Karen Alley holds her granddaughter Layla Kegg's hand at their home in Portsmouth, Ohio. "When I see someone’s arms, I think of my mom because I saw her shooting up," Kegg said.
Layla Kegg, 17, lives with her grandmother and great-grandfather in Portsmouth, a southern Ohio town with elevated opioid addiction rates. “Every time I come home, I ask, ‘where’s mom?’” she said. Her mother, Nikki Horr, became addicted to painkillers while working as a hospice nurse. She had recently renewed contact with an abusive boyfriend and the family didn't know where she was staying.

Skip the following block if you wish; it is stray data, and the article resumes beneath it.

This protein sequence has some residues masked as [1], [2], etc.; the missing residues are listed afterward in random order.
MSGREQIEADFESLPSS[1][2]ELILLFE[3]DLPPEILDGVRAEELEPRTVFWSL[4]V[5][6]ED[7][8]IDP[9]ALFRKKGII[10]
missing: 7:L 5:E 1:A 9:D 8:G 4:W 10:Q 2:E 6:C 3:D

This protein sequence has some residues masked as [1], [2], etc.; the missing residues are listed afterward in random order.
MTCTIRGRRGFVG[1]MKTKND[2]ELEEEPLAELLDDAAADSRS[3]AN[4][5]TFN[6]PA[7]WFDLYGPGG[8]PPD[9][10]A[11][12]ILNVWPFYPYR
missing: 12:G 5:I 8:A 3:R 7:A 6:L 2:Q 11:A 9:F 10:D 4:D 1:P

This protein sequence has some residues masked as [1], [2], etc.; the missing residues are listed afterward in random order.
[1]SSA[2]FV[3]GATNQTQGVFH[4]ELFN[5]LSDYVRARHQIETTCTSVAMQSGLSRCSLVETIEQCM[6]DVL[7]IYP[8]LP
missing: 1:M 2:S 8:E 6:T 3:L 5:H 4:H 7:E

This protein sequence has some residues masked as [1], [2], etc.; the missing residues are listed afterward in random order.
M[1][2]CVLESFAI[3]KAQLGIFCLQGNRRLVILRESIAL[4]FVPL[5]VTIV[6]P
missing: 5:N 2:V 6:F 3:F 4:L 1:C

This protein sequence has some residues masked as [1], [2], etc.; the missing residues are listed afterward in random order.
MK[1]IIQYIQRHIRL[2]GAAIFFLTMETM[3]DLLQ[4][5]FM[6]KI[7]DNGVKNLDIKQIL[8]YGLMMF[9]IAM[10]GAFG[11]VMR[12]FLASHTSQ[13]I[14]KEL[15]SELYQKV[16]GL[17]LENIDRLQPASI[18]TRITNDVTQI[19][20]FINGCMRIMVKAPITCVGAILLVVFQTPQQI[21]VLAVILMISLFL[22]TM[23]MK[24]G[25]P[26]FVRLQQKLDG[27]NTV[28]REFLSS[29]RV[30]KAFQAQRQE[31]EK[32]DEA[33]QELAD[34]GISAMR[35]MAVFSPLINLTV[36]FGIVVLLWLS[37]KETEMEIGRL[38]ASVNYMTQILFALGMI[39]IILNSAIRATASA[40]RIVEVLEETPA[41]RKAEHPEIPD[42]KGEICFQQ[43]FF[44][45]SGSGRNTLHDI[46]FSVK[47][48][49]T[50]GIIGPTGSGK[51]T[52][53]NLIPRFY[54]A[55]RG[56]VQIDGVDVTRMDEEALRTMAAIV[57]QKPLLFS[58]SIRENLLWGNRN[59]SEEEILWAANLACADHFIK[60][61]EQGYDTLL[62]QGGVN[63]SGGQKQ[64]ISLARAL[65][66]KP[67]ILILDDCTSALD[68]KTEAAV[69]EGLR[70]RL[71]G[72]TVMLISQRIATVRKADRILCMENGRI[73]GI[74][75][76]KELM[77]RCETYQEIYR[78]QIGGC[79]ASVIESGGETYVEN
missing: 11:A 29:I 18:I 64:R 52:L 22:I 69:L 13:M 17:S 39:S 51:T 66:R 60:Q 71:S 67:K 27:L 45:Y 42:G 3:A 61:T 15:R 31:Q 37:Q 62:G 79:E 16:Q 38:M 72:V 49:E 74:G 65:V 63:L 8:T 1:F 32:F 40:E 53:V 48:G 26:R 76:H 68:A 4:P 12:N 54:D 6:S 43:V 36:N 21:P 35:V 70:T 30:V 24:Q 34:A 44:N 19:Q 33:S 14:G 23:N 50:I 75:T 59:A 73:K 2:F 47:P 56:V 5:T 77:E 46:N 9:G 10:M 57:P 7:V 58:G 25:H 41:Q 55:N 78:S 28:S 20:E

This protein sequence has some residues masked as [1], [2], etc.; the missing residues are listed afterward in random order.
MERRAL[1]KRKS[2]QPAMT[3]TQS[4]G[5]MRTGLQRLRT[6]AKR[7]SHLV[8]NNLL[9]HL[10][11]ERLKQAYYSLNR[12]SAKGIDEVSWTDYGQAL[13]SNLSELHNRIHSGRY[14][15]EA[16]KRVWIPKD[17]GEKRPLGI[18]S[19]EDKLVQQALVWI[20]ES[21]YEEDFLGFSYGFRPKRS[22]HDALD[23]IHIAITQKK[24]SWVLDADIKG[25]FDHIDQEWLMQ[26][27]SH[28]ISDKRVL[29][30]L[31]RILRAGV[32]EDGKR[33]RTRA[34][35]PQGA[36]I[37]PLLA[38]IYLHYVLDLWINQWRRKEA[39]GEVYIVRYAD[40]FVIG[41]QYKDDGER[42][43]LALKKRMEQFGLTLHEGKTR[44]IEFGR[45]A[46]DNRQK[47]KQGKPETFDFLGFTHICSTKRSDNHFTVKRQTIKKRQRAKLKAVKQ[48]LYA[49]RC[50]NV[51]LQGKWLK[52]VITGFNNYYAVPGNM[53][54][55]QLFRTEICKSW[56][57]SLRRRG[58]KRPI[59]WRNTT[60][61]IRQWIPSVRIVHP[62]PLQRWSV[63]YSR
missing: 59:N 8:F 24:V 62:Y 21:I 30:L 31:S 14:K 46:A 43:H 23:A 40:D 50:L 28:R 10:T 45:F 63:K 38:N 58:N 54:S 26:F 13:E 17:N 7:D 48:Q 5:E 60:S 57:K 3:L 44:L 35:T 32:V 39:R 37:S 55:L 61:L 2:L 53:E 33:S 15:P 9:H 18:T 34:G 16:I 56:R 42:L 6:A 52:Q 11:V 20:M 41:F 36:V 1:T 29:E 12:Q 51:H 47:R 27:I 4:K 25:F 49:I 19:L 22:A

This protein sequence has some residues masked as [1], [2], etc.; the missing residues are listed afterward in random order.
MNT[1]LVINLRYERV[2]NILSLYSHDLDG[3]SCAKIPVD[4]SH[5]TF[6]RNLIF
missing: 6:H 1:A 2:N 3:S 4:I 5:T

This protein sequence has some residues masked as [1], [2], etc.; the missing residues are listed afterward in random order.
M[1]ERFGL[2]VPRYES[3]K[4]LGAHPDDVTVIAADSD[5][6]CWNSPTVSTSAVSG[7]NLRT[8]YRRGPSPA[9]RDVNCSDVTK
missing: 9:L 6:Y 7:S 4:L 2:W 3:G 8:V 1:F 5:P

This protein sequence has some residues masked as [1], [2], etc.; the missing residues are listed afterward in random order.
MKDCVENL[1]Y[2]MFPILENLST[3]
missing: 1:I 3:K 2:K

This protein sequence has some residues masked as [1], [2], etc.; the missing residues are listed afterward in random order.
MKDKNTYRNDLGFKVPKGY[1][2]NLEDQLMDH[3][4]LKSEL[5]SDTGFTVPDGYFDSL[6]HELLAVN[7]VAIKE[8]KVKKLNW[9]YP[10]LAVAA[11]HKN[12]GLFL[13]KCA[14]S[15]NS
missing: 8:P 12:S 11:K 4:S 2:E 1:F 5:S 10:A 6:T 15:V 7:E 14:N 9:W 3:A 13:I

A junior at Portsmouth High School, Kegg is navigating teenage life with normal concerns like good grades, the next softball game and her upcoming prom, but as her mom continues to fight back from addiction, Kegg also worries that her mother could overdose like so many others have in her hometown.
For the New York Times: ‘Become My Mom Again’: What It’s Like to Grow Up Amid the Opioid Crisis https://www.nytimes.com/2019/05/31/us/opioid-children-addiction.html?smtyp=cur&smid=tw-nythealth